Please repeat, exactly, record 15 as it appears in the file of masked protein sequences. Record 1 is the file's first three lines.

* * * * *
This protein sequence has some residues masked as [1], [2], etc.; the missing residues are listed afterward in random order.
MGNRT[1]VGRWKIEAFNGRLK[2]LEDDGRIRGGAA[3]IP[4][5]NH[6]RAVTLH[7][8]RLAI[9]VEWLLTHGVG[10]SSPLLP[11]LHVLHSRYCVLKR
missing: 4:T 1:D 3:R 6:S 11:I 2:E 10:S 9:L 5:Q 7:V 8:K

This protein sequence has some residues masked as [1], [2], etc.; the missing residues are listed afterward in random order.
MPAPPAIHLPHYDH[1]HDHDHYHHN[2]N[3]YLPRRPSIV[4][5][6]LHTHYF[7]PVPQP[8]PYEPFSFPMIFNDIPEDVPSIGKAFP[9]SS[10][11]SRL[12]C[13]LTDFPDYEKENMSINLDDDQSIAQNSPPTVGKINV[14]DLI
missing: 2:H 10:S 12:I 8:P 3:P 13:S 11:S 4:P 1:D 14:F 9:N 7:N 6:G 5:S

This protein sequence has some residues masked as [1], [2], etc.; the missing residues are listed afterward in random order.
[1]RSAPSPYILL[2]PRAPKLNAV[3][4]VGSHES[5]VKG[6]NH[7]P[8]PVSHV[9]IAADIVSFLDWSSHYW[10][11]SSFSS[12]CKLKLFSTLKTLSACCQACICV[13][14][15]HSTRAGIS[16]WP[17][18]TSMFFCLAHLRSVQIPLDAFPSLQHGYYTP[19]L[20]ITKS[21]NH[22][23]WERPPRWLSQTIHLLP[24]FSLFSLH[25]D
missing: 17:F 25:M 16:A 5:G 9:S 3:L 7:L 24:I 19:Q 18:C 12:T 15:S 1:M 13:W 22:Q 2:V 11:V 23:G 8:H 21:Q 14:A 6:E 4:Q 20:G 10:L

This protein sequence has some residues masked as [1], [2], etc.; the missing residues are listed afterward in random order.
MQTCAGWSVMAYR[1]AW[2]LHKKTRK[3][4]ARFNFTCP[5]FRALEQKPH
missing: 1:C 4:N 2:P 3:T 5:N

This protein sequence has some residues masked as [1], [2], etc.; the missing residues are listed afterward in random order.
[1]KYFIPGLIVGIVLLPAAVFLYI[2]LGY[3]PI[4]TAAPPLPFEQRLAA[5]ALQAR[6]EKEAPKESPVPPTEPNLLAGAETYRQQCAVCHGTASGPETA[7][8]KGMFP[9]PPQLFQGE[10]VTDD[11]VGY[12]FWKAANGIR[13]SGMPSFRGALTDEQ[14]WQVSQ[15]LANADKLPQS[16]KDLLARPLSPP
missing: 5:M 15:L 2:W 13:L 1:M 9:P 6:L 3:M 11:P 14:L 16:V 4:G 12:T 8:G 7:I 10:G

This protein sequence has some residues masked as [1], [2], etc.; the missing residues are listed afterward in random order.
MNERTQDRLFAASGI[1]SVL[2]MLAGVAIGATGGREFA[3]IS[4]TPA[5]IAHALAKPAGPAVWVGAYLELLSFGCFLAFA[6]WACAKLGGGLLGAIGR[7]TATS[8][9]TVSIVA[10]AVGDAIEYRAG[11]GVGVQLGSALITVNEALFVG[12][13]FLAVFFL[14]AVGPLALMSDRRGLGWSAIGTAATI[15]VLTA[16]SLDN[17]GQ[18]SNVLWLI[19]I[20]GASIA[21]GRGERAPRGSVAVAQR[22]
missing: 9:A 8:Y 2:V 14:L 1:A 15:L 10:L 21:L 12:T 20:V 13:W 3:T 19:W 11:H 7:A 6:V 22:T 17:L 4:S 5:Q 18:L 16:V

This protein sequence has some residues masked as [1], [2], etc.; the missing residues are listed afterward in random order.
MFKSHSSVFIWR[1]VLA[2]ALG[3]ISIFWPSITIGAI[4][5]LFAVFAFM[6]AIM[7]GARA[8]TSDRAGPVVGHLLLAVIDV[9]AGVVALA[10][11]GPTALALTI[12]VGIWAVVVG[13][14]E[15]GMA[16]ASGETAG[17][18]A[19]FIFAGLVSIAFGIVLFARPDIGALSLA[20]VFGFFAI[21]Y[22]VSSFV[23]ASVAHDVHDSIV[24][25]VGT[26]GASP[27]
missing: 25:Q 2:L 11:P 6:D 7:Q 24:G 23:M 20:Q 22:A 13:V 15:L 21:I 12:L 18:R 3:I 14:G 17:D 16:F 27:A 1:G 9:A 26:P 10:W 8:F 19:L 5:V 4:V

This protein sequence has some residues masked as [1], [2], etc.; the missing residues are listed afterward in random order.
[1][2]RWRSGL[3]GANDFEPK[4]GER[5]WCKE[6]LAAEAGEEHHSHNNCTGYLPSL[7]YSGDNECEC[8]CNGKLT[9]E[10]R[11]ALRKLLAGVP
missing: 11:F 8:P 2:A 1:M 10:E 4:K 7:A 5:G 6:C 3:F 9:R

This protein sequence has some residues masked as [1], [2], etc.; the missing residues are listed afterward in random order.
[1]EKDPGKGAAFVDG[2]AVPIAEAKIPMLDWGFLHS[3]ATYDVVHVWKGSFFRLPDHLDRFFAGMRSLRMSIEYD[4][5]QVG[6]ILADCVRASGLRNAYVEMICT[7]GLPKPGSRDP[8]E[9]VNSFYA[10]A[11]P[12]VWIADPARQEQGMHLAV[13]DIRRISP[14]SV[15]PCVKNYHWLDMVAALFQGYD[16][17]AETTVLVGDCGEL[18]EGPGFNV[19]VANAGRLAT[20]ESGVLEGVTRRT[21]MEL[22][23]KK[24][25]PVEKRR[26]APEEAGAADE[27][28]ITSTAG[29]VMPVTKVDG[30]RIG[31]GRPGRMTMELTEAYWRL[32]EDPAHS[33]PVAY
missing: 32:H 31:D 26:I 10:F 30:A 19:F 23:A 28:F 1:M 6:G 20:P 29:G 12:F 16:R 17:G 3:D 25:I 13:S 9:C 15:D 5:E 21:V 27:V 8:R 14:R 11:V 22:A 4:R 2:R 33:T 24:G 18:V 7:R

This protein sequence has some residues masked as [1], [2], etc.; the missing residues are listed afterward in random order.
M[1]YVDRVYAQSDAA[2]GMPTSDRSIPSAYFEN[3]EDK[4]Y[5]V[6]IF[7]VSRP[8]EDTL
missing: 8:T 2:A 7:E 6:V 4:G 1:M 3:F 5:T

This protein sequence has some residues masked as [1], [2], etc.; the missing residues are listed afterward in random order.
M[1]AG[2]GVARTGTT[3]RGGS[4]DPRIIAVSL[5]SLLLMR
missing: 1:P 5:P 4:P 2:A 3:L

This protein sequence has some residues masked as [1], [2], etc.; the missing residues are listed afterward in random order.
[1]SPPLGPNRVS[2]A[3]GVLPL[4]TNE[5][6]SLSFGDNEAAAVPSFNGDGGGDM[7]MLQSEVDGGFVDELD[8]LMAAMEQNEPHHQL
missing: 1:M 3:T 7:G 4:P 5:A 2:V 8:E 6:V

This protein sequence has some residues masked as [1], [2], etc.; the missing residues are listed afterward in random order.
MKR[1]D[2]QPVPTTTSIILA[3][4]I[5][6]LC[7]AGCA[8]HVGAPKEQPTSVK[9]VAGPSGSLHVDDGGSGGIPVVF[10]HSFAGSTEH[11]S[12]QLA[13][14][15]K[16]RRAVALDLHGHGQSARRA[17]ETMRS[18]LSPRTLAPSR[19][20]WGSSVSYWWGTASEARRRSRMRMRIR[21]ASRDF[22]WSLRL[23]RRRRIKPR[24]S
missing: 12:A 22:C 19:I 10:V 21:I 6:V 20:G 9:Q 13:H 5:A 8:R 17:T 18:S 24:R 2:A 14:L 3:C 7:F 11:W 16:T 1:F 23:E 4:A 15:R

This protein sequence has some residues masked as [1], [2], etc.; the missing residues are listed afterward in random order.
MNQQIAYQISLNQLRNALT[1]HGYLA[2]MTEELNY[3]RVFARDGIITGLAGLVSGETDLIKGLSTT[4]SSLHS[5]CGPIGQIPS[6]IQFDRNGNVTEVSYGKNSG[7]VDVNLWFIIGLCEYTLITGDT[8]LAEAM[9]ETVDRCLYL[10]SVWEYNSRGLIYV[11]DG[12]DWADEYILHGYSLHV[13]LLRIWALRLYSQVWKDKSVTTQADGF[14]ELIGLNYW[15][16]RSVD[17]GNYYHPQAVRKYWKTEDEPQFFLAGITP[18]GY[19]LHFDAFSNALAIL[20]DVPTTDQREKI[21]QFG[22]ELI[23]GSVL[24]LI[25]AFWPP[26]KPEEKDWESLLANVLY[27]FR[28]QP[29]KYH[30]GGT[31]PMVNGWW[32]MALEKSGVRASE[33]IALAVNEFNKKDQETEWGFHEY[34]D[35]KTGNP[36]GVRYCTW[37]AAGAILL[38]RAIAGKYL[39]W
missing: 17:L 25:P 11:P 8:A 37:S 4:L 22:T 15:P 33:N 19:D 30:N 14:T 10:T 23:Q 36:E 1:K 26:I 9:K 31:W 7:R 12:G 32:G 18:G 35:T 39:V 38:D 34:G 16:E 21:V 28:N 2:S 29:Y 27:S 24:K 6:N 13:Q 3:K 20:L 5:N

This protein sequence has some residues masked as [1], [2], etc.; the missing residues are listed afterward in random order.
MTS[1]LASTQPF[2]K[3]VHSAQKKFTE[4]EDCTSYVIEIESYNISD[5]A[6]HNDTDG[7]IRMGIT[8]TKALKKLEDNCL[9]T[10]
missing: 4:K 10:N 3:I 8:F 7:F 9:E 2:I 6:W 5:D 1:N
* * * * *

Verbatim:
This protein sequence has some residues masked as [1], [2], etc.; the missing residues are listed afterward in random order.
MTS[1]LASTQPF[2]K[3]VHSAQKKFTE[4]EDCTSYVIEIESYNISD[5]A[6]HNDTDG[7]IRMGIT[8]TKALKKLEDNCL[9]T[10]
missing: 4:K 10:N 3:I 8:F 7:F 9:E 2:I 6:W 5:D 1:N